On a related tangent, I am reminded of an old book, “Ecology and the Politics of Scarcity,” by William Ophuls (if my memory is correct). He makes the case that environmental stewardship and democracy are incompatible. I found the argument persuasive, and I think there is a similar argument here. Democracy (an ill-defined term, but let’s think of it as majority rule) does not sit well with your guideline. Majorities can easily not understand technologies/systems that are beneficial and can equally believe they understand ones that are not. Belief is not the same as understanding, but that is where democracy and your guideline conflict.

So, can you clarify who must understand, and how much they must understand, in order to justify creation, and by whom such creation may take place?

By John. January 2nd, 2018 at 9:13 pm

Respectfully, I think you are dramatically underestimating the complexity involved. The worldwide economy is a system of unfathomable complexity. Billions of people each with their own rapidly evolving preferences and behavior combine to create a system that is completely impossible to understand completely. Attempts to replace this inherently complex system with one that purports to be “understandable” are doomed to failure and ultimately do far more harm by creating the illusion of control and understanding. Perhaps I am misunderstanding your point, but I see this call for understanding of inherent complexity as an open invitation for politicians to use such rhetoric as a foil for gaining more power.

By stephenfew. January 2nd, 2018 at 10:24 pm


I am saying that those who create and promote technologies should understand them. I’m also saying that those who create and promote technologies should be bound to a high standard of ethics.

I do not propose a general threshold of understanding that must be acquired by those who use technologies. However, I do think that it is risky to embrace technologies that are understood by only a few people. Those few people might not be trustworthy. Also, if their understanding is not passed on to others, our ability to control those technologies will be lost when they are no longer around. Having a few experts around to keep one another in check is always useful. Expertise will never be democratic.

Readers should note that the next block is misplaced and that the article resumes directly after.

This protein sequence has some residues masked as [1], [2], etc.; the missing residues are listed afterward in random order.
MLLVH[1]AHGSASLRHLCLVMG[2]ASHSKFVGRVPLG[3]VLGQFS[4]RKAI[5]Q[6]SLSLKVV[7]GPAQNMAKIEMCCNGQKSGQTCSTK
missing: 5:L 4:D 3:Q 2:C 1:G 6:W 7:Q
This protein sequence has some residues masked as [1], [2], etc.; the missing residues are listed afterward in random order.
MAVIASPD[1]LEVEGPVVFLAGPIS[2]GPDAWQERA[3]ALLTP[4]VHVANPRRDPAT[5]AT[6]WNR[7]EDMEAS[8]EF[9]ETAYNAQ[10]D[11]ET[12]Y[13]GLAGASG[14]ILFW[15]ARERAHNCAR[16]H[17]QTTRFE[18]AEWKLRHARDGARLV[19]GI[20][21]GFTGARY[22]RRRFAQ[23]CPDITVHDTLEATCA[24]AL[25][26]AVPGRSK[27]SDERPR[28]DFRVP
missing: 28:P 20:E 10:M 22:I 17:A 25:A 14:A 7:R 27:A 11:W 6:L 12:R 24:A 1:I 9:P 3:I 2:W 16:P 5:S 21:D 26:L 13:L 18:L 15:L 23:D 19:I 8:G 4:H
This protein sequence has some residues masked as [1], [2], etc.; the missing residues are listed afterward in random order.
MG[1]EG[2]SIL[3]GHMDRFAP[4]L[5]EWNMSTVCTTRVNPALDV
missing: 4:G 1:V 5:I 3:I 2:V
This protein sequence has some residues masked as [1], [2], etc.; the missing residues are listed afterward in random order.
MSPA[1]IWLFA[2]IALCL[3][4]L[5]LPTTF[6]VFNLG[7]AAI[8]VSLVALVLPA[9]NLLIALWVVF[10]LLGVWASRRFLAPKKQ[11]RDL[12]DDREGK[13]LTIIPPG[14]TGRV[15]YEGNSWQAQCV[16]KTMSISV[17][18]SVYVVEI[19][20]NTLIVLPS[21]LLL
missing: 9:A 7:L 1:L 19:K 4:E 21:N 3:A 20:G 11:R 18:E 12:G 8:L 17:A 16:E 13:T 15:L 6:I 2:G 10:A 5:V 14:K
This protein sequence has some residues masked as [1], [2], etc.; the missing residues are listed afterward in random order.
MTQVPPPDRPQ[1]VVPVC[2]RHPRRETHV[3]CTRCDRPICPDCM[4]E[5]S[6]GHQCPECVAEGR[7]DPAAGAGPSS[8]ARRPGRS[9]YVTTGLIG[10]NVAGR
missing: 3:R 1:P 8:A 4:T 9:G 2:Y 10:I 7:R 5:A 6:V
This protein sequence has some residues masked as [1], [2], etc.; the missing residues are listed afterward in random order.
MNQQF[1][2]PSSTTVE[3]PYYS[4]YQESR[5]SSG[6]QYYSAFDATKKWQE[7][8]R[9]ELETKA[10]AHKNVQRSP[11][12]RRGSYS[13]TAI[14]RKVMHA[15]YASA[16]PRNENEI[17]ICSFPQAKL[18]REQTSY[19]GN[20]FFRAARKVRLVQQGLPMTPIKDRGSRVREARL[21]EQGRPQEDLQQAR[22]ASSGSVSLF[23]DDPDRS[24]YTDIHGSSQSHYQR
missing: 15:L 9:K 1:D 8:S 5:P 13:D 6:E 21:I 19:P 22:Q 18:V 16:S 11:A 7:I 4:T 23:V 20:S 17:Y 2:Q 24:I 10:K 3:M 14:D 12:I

By stephenfew. January 2nd, 2018 at 10:39 pm


I am not underestimating the complexity of the technologies and systems that we create. They are only as complex as we make them, either intentionally or unintentionally through lack of care. Natural systems (i.e., systems that we did not create) are a different matter. They are as complex as they are.

I am arguing in direct opposition to the rhetoric of politicians. Politicians almost always oversimplify matters. As such, they mislead us. They usually do so intentionally. Unfortunately, in our current political climate here in the United States, someone who embraced the complexities of issues and attempted to explain them honestly would never get elected. This needs to change. Politicians should either be experts in those matters that they seek to influence or, when they are not, should rely on the services of experts. Expertise has been devalued in our current culture, much to my dismay. This needs to change. The election of Donald Trump is a symptom of the current distrust of expertise and rejection of complexity.

By Dale Lehman. January 3rd, 2018 at 1:55 pm

Genetic engineering, algorithmic decision making, climate modification,….
All examples of what you are talking about. “We” clearly do not understand the systems and technology enough to satisfy your guideline. I hesitate to say they should not be developed, although a case can be made for that. Certainly, a strong case could be made for development to be closely monitored and the pace and scale to be moderated. But there are two problems: (i) a case can be made for not inhibiting further development (which many people will agree with, even if not you and me), and (ii) it is clear that a number of people will further develop these technologies without worrying about the consequences that you raise. This presents the dilemma: humans have not developed institutions or personal ethics to exert the kind of control that is required. In fact, the only institutions we are aware of that exert that kind of control we find reprehensible (dictatorships, etc.).

By stephenfew. January 3rd, 2018 at 4:56 pm


You’ve put you finger on one of the great challenges that we face and always have. How do we govern? With consequences as harmful as those that our technologies and systems now potentially introduce, we must find a way to encourage good responsible behavior and prevent the opposite, but all of our solutions so far come with potential downsides. Unfortunately, I don’t have much to offer on this front, for it’s definitely not my area of expertise.

By Dale Lehman. January 4th, 2018 at 5:44 pm